Euromoney, May 9 2019
Read the full article here: https://www.euromoney.com/article/b1f9hfdkhkzh7n/asia-sovereign-wealth-funds-lifting-the-lid-on-singapores-gic
In a rare interview, chief executive Lim Chow Kiat explains the investment discipline that underpins one of the world’s most influential and sophisticated funds – and his fears over the impact of a polarized political world on global investment.
One day in May 1981, Yong Pung How turned up for his first day as managing director of a new Singapore sovereign wealth fund, although it didn’t yet have a name and nobody had ever heard of a sovereign wealth fund.
Seconded from his job as vice-chairman of OCBC, which he had one day been expected to run, he was already taking a pay cut to do this new public-service job. It is unlikely his spirits were greatly improved when he turned up at the Monetary Authority of Singapore offices on Robinson Road to find he had no staff, no secretary, no functioning telephone (it needed a key to activate it and nobody knew where it was) and no chair.
Thirty-seven years later, sitting in its offices on the 37th floor of Singapore’s Capital Tower, it is fair to say the Government of Singapore Investment Corporation (GIC) has moved up in the world. It is considered one of the most sophisticated and influential sovereign wealth funds globally.
It might well be one of the biggest too, but the government does not disclose the fund’s assets under management (AuM), reasoning that to do so would be to reveal the size of Singapore’s financial reserves and make it easier to mount speculative attacks on the Singapore dollar. Few internally even know the magic number. “That,” says one employee, “is a burden I don’t wish to carry.”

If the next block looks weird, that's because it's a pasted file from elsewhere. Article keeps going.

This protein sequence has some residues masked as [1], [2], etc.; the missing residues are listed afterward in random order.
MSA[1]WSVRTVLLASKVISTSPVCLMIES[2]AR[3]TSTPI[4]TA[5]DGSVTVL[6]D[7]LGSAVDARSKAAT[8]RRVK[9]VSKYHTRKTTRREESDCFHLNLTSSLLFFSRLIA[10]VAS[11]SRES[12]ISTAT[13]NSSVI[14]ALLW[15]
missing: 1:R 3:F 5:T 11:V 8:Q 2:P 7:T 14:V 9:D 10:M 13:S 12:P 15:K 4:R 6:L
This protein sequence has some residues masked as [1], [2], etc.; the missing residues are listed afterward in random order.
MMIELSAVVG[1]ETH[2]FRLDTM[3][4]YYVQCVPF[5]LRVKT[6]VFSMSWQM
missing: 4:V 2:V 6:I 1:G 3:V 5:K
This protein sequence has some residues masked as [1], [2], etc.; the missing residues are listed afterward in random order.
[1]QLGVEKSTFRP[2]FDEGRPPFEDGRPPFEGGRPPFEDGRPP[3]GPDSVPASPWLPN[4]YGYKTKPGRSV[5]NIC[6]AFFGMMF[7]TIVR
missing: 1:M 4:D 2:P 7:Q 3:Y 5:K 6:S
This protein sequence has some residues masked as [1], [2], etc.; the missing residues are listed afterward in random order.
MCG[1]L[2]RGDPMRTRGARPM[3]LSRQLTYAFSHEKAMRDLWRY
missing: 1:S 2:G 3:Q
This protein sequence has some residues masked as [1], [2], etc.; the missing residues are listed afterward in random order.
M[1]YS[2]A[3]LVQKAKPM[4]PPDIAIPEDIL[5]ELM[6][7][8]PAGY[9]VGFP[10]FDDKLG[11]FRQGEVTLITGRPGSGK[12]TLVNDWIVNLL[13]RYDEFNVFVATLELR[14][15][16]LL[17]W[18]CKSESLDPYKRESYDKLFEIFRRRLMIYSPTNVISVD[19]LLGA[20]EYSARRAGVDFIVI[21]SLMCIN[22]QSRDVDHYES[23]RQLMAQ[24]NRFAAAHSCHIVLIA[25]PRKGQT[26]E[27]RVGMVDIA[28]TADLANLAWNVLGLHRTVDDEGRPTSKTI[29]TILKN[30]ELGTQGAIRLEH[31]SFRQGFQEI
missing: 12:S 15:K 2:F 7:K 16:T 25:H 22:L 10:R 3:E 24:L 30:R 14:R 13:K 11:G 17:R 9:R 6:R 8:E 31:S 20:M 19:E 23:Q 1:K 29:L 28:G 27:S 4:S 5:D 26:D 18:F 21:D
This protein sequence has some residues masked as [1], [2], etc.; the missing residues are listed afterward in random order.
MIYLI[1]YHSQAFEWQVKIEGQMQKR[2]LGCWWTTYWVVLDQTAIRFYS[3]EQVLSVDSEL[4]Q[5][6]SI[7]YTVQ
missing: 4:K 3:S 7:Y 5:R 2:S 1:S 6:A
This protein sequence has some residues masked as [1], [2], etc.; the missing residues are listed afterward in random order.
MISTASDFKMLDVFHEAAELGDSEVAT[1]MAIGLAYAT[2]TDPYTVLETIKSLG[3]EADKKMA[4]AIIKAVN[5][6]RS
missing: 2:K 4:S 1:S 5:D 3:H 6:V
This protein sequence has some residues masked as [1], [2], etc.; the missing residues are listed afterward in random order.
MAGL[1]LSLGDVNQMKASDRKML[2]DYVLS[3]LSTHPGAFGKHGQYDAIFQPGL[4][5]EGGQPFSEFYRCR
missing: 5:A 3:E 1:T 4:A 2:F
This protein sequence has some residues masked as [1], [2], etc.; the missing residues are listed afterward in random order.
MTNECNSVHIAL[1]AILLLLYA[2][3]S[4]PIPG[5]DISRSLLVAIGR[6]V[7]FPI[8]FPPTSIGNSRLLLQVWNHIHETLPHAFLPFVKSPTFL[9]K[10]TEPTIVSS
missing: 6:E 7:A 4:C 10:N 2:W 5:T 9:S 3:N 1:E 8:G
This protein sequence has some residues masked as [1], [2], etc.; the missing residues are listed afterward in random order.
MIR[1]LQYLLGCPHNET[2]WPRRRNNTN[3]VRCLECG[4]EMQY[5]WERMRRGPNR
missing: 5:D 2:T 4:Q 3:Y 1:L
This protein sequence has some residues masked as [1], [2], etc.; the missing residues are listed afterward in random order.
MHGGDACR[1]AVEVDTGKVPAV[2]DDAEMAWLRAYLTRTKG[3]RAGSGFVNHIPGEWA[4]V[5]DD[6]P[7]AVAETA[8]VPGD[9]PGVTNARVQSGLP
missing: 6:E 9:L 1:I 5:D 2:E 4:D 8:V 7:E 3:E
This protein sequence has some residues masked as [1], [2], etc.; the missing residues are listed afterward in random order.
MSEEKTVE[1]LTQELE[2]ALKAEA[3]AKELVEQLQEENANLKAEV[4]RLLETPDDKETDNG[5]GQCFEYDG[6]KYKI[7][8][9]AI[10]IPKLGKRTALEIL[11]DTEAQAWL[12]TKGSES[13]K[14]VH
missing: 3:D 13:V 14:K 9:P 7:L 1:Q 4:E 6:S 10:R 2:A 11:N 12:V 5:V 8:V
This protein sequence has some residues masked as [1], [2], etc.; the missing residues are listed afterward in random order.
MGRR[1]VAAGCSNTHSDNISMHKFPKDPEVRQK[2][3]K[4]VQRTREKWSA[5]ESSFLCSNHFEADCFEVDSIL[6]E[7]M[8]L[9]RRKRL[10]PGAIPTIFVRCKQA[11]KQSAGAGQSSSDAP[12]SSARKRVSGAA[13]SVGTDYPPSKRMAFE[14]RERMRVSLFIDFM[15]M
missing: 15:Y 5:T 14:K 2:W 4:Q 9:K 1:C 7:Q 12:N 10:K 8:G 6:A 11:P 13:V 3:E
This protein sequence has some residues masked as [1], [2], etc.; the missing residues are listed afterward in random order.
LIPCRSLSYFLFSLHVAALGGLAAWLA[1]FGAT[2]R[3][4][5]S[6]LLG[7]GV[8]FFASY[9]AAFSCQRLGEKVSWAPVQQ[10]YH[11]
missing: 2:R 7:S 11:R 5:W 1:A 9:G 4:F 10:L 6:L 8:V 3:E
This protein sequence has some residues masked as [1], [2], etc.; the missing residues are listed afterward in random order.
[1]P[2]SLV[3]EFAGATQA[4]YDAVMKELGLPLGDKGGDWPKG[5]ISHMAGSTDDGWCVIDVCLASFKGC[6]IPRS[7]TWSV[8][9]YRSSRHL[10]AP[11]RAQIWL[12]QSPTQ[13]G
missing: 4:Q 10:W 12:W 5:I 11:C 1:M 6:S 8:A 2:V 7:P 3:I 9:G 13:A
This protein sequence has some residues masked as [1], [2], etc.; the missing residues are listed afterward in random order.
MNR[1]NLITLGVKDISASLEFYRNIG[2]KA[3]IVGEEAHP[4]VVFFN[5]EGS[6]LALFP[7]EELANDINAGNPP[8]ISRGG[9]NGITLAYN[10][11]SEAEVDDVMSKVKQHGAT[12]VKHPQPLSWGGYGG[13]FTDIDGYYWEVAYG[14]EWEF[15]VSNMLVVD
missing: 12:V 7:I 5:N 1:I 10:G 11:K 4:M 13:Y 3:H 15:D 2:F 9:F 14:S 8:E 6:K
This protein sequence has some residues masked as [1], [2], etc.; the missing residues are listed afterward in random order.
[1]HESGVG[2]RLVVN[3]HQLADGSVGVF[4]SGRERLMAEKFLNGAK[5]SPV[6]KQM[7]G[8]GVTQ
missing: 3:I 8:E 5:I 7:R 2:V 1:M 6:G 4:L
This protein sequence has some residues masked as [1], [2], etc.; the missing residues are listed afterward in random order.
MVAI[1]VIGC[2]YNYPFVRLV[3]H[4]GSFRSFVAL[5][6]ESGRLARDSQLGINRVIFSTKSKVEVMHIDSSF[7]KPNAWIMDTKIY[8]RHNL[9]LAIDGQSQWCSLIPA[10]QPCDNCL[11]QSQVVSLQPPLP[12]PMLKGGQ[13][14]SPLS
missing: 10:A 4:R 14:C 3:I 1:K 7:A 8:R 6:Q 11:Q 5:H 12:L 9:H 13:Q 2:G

Although it publishes a detailed annual report, GIC doesn’t talk a great deal and Euromoney’s interview with chief executive Lim Chow Kiat has been a long time in negotiation. In fact, the period from Euromoney’s first request for a chief executive interview to this morning’s meeting is 11 years.
There have been a lot of changes in Singapore in that time. The whole Marina Bay waterfront has been built, and from the window we can see the cranes of the port being gradually dismantled and moved to new facilities in Tuas, the land to be rebadged as the Greater Southern Waterfront. The city state’s constant regeneration is reflected somewhat by its sovereign wealth vehicles. Nowhere else is like Singapore, with three separate sovereign institutions with distinct mandates. The Monetary Authority of Singapore, effectively the central bank with official foreign reserves of S$292.5 billion ($216 billion) as of February 2019, backs the currency; GIC invests and diversifies Singapore’s other reserves; and Temasek, founded in 1974 and with S$308 billion under management as of March 31, 2018, has its origins in the stewardship of Singapore’s state-owned companies and invests mainly in equities with a mandate to earn a spread over its cost of capital in the long term.
Of the three, GIC is the one that most resembles the classic sovereign wealth fund model: diversified across multiple asset classes, investing purely overseas and with a mandate to beat inflation. Within that framework GIC has reinvented itself several times, first evolving towards an endowment model well before that was fashionable and then conducting another investment review in 2012 to build an investment model for the future. Along with the Abu Dhabi Investment Authority (Adia) and Norway’s Government Pension Fund Global, it is perhaps the most closely watched, admired and emulated sovereign fund in the world.